UnitedHealthcare pulls together for stage wins at 2012 Tour of Utah

The word of the week for UnitedHealthcare, says Jeff Louder, is "execution"

SALT LAKE CITY (VN) — Of all the teams at the Larry H. Miller Tour of Utah, it’s Continental squad UnitedHealthcare that’s ridden one of the best races.

After he won stage 1 into Ogden with a muscular sprint, team leader Rory Sutherland, a staple in the general classification ranks at American stage races, said his team decided to back off the overall and focus on stage wins. It’s paid off bigger than anyone could have imagined.

“It is better than we predicted, honestly. We’ve been chasing the stage wins at the big races, like the Californias, Utahs and Colorados, since 2007,” said director Mike Tamayo. “We haven’t had a win at one of the big ones. Coming in here, taking the first stage and the yellow jersey, was a big highlight for us. It gave the boys confidence.”

Jake Keough won on Friday in a well-timed sprint over Tyler Farrar (Garmin-Sharp), bringing United’s haul in Utah to two stages — two more than the team has been able to snare at major American stage races against the UCI’s WorldTour teams.

The UHC boys are riding a fantastic Tour of Utah against some of the world’s best teams. They now have two stage wins and rode a commendable team time trial on Wednesday, coming in fifth.

As important as the final result sheet is, it’s the effort that leads to the podium by the team that’s indicative of a group working well together. On Friday into Salt Lake City, it was clear that the eight from UnitedHealthcare are riding as well as the top teams at the race.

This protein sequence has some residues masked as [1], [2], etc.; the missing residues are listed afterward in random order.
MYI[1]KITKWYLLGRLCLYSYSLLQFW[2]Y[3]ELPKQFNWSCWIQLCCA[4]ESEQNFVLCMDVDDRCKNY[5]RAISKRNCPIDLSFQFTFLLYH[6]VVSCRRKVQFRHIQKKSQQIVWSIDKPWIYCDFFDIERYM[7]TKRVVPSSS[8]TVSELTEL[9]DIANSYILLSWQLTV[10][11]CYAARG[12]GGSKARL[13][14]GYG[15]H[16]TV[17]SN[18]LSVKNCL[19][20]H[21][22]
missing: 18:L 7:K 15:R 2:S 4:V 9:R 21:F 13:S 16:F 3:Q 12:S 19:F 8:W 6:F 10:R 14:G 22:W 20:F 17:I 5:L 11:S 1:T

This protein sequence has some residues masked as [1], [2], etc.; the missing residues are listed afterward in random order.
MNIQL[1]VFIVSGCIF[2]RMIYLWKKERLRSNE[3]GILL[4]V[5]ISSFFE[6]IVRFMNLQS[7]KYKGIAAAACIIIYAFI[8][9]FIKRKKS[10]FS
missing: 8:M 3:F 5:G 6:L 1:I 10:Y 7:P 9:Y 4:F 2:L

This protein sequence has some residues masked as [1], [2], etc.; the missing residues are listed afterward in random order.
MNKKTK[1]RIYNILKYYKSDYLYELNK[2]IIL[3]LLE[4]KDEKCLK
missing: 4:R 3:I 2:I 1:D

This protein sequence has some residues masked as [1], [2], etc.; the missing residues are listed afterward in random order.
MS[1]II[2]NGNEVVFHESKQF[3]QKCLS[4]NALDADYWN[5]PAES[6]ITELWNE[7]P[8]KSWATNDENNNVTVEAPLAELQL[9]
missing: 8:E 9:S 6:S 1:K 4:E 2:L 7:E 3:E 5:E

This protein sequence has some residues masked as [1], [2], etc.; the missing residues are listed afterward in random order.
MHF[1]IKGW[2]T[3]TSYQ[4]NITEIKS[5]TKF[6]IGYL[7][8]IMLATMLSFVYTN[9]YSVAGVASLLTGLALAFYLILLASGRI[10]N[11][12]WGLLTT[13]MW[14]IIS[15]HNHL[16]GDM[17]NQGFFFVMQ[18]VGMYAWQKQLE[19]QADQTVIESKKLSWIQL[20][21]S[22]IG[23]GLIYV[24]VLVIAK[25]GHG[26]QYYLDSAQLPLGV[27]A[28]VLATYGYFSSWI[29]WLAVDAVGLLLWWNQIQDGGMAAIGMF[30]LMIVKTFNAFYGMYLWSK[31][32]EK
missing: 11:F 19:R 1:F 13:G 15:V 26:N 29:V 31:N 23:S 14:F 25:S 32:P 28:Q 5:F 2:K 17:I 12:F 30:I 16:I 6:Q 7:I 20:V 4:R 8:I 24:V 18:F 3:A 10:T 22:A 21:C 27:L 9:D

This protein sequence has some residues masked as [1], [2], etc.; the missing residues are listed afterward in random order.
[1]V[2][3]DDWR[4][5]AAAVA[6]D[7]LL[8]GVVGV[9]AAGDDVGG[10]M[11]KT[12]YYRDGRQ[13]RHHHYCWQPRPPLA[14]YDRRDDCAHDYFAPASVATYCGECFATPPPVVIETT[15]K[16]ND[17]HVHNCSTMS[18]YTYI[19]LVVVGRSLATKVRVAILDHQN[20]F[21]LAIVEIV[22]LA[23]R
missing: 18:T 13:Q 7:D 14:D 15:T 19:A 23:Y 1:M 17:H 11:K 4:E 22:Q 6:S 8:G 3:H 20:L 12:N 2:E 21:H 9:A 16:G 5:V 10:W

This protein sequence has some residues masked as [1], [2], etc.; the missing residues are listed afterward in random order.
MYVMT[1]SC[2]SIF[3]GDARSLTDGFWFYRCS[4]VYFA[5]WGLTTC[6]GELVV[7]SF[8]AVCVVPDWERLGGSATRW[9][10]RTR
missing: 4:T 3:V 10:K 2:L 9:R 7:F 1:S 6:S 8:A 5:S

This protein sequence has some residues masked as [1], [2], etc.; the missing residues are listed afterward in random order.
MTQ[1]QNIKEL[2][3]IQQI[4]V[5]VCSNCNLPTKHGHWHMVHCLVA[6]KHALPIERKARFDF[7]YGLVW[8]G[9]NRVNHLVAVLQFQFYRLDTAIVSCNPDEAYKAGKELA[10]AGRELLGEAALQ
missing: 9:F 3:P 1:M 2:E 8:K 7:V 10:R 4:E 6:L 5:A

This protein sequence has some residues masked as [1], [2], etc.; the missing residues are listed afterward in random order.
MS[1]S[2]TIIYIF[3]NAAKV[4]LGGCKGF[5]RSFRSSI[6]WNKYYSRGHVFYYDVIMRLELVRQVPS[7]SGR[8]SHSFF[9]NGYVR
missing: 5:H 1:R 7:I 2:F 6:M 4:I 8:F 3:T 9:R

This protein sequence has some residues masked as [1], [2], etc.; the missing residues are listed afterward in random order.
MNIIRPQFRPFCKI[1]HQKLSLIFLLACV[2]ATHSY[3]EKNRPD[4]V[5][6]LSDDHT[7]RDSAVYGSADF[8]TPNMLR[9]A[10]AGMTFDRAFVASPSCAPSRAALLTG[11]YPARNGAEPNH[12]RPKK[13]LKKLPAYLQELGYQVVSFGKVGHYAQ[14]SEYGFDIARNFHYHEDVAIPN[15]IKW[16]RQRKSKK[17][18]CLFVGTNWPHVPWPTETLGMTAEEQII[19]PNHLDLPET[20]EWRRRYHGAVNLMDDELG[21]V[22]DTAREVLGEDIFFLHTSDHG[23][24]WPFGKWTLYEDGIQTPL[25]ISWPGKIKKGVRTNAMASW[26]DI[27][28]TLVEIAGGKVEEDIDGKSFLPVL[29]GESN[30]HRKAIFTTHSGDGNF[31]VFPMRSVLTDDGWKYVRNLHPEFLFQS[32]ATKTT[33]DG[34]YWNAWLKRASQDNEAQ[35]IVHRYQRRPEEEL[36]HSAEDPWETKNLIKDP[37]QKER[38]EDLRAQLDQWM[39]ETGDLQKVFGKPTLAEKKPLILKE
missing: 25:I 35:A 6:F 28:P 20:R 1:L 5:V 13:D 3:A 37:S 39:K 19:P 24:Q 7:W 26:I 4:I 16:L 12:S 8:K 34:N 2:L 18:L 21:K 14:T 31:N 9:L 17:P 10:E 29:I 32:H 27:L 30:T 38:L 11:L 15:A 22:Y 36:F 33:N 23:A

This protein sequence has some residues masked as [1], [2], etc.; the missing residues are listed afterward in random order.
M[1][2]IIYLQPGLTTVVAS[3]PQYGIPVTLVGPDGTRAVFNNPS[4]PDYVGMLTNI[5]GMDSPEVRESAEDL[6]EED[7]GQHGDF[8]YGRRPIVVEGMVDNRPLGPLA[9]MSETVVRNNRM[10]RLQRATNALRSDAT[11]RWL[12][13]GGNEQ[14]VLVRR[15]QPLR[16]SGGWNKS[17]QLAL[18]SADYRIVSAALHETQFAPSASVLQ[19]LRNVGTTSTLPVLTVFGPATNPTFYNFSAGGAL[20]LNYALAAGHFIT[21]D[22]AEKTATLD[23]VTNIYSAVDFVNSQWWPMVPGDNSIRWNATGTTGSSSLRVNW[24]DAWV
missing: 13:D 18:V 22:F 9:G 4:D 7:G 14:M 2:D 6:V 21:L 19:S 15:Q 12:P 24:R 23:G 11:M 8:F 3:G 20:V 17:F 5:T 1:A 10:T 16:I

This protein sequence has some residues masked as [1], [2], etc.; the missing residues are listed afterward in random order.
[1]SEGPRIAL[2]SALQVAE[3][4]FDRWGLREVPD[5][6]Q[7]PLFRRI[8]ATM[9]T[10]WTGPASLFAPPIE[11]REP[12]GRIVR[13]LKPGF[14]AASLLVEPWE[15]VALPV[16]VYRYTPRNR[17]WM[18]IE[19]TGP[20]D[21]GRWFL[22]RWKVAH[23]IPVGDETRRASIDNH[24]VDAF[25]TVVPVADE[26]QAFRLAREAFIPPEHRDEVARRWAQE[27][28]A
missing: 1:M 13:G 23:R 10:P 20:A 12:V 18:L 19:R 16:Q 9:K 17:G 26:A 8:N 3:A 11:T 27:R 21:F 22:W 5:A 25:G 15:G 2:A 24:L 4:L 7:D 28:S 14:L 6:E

“That was a hard day to pull back the break,” Sutherland said. “The guys rode pretty unbelievable. They’re not used to doing stage races like this where they pull all day long. But everyone did their job. Everyone pulled.”

Tamayo agreed. “We rode all day today. We rode 180k of this race to run that [break] down,” Tamayo said. “We had help. … But you’ve got to have the sprinter to execute. It worked out perfectly for us.”

Consistency has been what United has thrived upon. Both sprint wins were well-executed focal points of races well ridden all the way through, wire to wire.

“That’s really been the word of the week, is execution,” said Jeff Louder, a former Utah overall winner himself. “As a team we’ve been collectively talking about that a lot. … And then having a clear goal and trying to accomplish that.

“It’s something that kind of seems elementary in cycling, but sometimes it’s hard to put together, and so it’s been the catchword of the week, is execution.”

It may be hard for riders like Louder and Sutherland — both capable of riding solid GCs — to abandon the longer-term ambitions, but it’s a sacrifice that’s played out to perfection.

“When I had bad luck on the first day and got dropped it was pretty easy to get behind,” Louder said of the team strategy. “But as professional athletes, even though we do have big egos and goals of our own, at the end of the day … it’s our goal to win for the sponsor.

“When you win, you can’t say you didn’t do it right.”